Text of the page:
It is always a pleasure to report positive developments especially if they remove administrative burdens and make life easier for business. Today I am able to do just that and from a body which is normally a cause of frustration and delay.

As I wrote in Great Expectations a number of changes were being planned to the administration of the Polish companies registration court (KRS) to make the system more user-friendly and to make greater use of electronic filing and retrieval of information. One very welcome change has recently been made: it is now possible to obtain certain company information from the KRS over the internet free of charge.

It is normal in Poland when dealing with a company to check the identity of those purporting to represent the company to ensure that they are authorised to do so and, in particular whether, for example, the signatures of one or two members of the management board are needed validly to sign documents on behalf of the company. Thus for every transaction an up to date (i.e. not older than three months) extract from the KRS was required. The extract gives the full name of the company, the registered office, some limited information about shareholders, and lists the members of the management board and how the management board may legally represent the company. To obtain such an extract it is necessary to file motion ant the KRS and pay a fee of PLN 30 or 60 depending on whether a normal or a full extract is required. The extract is printed off from the KRS computer and has affixed an official stamp. And if you are the company, you will be required to produce an extract whenever dealing with counter parties, official bodies, the courts, and so on.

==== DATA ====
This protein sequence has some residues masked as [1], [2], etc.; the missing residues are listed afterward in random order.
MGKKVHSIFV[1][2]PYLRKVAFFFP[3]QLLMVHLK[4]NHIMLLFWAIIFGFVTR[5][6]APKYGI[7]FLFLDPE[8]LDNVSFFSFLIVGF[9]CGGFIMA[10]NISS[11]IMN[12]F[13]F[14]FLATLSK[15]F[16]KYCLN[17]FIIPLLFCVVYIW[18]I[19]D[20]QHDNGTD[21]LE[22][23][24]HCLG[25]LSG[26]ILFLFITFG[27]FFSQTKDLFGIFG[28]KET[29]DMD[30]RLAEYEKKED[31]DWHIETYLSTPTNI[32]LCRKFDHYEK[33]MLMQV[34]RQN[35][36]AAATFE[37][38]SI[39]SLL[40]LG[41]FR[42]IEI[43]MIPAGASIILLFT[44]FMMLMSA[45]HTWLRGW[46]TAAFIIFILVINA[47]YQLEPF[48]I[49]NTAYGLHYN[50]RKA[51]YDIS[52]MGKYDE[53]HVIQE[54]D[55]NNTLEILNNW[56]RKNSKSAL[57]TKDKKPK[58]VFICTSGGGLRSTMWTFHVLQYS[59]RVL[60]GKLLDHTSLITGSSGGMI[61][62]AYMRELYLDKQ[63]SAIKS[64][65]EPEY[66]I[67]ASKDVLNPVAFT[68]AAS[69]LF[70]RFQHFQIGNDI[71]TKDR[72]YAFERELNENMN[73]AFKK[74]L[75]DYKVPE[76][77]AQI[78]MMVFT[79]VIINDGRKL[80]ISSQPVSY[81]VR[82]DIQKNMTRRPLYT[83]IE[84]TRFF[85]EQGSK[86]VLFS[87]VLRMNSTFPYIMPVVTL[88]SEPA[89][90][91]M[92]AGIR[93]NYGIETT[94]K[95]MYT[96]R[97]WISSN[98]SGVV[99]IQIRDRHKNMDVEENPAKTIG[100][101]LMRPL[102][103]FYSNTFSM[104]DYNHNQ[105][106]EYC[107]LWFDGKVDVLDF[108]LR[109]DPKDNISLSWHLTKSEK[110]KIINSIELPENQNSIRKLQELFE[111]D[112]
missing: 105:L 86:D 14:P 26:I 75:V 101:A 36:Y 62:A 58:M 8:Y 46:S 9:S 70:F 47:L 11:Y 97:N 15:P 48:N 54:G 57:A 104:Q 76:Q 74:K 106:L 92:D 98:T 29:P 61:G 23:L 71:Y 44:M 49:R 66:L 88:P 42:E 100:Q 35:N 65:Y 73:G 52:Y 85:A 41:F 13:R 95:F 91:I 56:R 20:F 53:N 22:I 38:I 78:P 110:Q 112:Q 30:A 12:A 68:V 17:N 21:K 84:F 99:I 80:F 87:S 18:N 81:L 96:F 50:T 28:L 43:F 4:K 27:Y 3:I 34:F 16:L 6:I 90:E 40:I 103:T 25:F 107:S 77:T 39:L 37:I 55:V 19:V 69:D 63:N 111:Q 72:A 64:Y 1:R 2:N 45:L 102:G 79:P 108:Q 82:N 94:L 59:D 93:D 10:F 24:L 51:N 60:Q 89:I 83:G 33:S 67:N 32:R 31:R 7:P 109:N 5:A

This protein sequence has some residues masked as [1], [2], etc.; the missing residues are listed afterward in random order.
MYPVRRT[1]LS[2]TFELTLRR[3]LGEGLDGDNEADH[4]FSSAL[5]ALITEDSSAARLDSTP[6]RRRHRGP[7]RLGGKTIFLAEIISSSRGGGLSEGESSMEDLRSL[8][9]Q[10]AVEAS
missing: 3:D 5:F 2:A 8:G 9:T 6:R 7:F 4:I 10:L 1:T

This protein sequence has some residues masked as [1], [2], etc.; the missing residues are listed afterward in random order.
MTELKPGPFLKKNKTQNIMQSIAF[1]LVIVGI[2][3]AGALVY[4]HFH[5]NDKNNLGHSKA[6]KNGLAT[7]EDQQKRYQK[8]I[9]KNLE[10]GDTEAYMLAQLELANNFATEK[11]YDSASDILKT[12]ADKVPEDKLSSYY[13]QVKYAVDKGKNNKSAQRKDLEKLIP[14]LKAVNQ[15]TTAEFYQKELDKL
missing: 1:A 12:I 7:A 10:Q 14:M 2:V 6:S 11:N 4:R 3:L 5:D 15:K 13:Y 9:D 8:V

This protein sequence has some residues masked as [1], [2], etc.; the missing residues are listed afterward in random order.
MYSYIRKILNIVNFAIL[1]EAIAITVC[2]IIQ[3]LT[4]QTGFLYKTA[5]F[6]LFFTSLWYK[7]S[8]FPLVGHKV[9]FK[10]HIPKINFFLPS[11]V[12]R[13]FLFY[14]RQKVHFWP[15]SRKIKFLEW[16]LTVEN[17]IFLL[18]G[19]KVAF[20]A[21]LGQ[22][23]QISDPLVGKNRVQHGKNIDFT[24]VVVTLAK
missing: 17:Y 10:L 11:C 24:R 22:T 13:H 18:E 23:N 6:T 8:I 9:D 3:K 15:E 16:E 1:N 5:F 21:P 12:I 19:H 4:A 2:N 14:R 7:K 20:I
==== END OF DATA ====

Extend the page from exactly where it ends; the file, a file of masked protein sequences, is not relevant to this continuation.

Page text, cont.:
Now that the promised changes have come into effect it will no longer be necessary to go through this rigmarole since it is possible to download an extract from the comfort of your own computer. This extract is free of charge and, most important, has the same legal validity as the traditional variety. Of course, this being Poland, until folk are used to the new ways there will no doubt be those who insist on seeing an extract with a court stamp and who will simply not accept the electronic version no matter what you tell them but, all being well, they will form an ever diminishing minority.

To those unfamiliar with doing business in Poland this may appear to be only one small step but for the rest of us it represents a giant leap in attitude on the part of the authorities. We have had the tea and sympathy and now we are seeing positive results. Of course, there is still a long way to go but praise where praise is due for at least beginning the journey.

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